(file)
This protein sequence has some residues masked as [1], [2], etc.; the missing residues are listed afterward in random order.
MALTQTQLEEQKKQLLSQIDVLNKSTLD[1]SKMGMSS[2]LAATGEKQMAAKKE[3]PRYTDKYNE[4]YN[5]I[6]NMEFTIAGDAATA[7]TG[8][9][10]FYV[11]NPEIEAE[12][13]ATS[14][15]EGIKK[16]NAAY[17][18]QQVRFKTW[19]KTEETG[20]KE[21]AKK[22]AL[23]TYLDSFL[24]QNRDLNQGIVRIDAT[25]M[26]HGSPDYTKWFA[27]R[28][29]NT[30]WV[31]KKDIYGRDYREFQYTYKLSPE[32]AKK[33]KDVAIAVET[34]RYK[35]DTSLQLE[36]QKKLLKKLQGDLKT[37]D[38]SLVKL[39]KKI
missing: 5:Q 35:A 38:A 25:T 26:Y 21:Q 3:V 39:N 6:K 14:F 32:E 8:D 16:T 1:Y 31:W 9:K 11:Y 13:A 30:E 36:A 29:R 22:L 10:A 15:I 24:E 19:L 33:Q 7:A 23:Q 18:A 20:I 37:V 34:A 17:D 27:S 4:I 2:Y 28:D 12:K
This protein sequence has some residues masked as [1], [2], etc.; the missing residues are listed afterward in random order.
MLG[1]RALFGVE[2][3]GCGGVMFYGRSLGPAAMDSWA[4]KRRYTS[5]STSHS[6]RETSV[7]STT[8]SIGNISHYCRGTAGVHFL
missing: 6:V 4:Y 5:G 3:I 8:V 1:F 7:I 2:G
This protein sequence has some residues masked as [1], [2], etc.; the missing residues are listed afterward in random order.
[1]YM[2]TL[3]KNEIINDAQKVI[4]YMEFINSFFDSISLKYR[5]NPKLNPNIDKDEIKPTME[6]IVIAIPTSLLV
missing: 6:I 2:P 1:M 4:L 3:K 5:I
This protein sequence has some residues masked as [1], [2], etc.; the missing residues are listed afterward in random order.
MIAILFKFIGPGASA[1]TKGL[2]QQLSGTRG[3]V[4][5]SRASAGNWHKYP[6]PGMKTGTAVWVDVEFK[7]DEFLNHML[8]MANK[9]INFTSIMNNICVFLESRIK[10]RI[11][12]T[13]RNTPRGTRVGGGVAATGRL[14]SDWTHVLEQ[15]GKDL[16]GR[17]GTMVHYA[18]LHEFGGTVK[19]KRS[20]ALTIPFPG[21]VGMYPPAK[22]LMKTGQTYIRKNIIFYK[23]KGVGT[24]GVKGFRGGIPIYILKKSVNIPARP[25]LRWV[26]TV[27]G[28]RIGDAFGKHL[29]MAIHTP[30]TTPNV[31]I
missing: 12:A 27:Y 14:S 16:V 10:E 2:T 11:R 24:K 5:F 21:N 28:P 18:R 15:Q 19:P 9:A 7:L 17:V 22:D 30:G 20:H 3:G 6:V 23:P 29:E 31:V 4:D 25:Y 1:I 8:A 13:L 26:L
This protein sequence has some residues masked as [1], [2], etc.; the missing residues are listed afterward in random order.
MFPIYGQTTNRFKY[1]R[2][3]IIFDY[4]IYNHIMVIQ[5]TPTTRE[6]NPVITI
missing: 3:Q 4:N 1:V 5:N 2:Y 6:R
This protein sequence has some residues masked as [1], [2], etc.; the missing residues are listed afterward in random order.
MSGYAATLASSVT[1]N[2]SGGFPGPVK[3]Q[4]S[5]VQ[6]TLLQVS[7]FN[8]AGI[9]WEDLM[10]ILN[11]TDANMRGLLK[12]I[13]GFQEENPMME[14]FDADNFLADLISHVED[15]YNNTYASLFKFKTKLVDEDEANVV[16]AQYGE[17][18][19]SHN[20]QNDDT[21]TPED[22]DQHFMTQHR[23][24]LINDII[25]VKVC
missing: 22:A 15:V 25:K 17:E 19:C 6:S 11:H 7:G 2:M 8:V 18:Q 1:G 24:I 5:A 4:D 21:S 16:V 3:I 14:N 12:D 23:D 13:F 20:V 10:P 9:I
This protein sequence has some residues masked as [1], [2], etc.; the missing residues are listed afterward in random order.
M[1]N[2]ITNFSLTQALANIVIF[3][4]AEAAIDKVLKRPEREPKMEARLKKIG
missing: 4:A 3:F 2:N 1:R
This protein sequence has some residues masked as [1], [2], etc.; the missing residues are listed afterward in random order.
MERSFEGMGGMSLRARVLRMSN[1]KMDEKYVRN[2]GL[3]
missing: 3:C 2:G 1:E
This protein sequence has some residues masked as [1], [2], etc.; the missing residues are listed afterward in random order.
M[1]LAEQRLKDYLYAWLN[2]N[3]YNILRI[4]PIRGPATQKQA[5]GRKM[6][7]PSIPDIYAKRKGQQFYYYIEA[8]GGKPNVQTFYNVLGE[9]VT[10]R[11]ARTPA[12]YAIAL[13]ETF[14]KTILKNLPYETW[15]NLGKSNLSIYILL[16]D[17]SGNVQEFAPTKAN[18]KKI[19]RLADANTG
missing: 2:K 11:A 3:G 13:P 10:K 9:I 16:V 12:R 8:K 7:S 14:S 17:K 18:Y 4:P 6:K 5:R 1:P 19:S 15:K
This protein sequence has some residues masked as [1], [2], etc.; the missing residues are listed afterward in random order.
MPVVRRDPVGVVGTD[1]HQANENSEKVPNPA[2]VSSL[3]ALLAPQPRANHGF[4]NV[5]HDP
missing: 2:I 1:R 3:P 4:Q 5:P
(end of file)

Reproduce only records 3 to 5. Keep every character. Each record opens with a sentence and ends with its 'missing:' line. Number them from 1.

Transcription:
This protein sequence has some residues masked as [1], [2], etc.; the missing residues are listed afterward in random order.
[1]YM[2]TL[3]KNEIINDAQKVI[4]YMEFINSFFDSISLKYR[5]NPKLNPNIDKDEIKPTME[6]IVIAIPTSLLV
missing: 6:I 2:P 1:M 4:L 3:K 5:I
This protein sequence has some residues masked as [1], [2], etc.; the missing residues are listed afterward in random order.
MIAILFKFIGPGASA[1]TKGL[2]QQLSGTRG[3]V[4][5]SRASAGNWHKYP[6]PGMKTGTAVWVDVEFK[7]DEFLNHML[8]MANK[9]INFTSIMNNICVFLESRIK[10]RI[11][12]T[13]RNTPRGTRVGGGVAATGRL[14]SDWTHVLEQ[15]GKDL[16]GR[17]GTMVHYA[18]LHEFGGTVK[19]KRS[20]ALTIPFPG[21]VGMYPPAK[22]LMKTGQTYIRKNIIFYK[23]KGVGT[24]GVKGFRGGIPIYILKKSVNIPARP[25]LRWV[26]TV[27]G[28]RIGDAFGKHL[29]MAIHTP[30]TTPNV[31]I
missing: 12:A 27:Y 14:S 16:V 10:E 2:T 11:R 24:K 5:F 21:N 28:P 18:R 15:Q 19:P 9:A 7:L 17:V 22:D 30:G 20:H 3:G 6:V 23:P 29:E 31:V 4:D 25:Y 1:I 8:A 13:L 26:L
This protein sequence has some residues masked as [1], [2], etc.; the missing residues are listed afterward in random order.
MFPIYGQTTNRFKY[1]R[2][3]IIFDY[4]IYNHIMVIQ[5]TPTTRE[6]NPVITI
missing: 3:Q 4:N 1:V 5:N 2:Y 6:R